Tom is always honest with me. He shared that I had drink a lot, and they had been forcing me to drink water. He also shared another guest, someone I hold in high regard, commented, “I’ve never seen Butler sober.”
Christmas has always been hard for me. I’ve don’t understand why. Maybe never will. Here is how it usually went?
I arrive at my parents house on Christmas Eve. I would crack open the fifth of Jack on the way — usually in the parking lot of the liquor store. I’d walk into my childhood home and pour a drink. I would continue drinking trying to block out my feelings..
We would open gifts. I’d sit in the recliner and pass out then wake up and begin drinking again by lunch.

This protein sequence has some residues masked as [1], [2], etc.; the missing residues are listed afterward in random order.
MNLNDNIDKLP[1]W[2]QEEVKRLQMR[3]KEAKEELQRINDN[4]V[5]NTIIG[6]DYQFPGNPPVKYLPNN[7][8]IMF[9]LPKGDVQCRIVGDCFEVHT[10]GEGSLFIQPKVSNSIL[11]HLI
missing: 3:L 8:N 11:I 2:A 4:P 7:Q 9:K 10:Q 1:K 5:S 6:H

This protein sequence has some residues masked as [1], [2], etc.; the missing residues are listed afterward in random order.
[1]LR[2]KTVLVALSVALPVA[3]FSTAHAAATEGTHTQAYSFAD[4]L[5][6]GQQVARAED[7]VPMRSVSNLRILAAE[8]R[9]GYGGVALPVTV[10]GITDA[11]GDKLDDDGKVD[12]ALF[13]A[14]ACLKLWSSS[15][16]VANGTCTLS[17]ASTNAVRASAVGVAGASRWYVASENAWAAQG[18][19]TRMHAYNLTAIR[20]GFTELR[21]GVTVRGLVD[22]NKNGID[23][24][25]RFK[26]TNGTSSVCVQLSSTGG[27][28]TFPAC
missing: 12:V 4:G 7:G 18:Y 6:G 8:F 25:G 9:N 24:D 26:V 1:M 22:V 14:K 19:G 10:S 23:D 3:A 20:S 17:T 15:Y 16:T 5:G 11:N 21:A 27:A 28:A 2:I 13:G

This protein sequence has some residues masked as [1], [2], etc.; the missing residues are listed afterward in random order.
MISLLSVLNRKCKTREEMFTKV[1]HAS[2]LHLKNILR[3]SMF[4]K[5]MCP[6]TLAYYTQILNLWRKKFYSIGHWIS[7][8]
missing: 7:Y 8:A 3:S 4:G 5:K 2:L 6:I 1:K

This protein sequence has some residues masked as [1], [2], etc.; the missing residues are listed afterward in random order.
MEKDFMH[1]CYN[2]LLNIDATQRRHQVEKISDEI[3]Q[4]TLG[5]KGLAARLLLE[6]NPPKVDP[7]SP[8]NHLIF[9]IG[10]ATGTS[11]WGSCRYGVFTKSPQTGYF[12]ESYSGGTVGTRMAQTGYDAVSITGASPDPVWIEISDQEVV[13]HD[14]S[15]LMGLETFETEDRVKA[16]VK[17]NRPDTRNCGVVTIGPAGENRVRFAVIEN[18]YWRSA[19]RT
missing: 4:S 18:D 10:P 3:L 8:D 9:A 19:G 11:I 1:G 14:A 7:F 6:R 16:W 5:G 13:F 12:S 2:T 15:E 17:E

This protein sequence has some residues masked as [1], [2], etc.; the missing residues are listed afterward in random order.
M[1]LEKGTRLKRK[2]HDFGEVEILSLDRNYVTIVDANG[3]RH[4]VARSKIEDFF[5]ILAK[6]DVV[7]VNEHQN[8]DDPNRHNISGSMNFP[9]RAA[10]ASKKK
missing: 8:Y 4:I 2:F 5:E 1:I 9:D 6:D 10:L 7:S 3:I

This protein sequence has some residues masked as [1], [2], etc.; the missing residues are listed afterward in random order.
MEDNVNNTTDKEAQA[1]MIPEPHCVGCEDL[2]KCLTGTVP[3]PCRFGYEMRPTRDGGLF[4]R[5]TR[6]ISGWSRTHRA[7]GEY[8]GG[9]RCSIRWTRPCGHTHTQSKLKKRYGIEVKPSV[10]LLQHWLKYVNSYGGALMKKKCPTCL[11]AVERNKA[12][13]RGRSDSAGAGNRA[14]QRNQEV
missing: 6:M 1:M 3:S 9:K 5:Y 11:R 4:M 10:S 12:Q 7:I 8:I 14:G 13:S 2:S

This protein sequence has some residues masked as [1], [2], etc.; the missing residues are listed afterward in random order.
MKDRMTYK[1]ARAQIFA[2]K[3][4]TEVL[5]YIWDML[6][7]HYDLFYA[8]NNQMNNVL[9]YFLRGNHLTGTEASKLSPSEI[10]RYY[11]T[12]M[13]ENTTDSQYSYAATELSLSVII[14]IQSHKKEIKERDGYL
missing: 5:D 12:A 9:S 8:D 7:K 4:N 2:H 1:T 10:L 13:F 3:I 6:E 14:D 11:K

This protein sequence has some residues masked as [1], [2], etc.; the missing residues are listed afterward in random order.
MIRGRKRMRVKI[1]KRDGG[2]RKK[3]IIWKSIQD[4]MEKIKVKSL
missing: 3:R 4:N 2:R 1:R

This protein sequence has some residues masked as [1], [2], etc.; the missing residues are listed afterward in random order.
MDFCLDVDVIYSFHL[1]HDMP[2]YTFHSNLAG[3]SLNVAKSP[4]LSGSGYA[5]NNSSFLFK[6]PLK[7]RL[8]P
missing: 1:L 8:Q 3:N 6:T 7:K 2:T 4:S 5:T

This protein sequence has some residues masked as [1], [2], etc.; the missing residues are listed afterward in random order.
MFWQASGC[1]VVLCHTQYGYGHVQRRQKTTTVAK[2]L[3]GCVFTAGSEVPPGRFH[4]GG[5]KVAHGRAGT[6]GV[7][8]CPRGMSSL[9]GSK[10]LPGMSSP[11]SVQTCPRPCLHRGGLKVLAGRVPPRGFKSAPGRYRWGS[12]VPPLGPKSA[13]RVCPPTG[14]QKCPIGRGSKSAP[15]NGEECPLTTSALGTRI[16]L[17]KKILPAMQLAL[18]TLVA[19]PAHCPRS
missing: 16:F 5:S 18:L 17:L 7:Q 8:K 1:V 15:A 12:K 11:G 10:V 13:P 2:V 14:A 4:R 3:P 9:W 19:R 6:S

After lunch I’d head back, stopping in Dublin GA to pick up another fifth to nurse on the ride back. I would sit at home crying Christmas night wondering why I felt so alone in the world.
This was true Christmas of 2016. However I learned on the ride back George Michael died. I began sobbing immediately. I couldn’t stop crying.
53 seems too young to die. A I assumed as a celebrity he has abused his body with drugs and alcohol much like me.
Later than night I text Mama. I thought I remembered my grandfather had died in his 50s. She said he was around 57.
I asked her how. She replied, “Heart problems complicated by alcoholism.”
“I thought he was sober.”
“He was. He quit drinking 15 year before.”
I was about to be 42. I stopped drinking 6 days later
This Christmas I feel different, and I am grateful.
Merry Christmas everyone!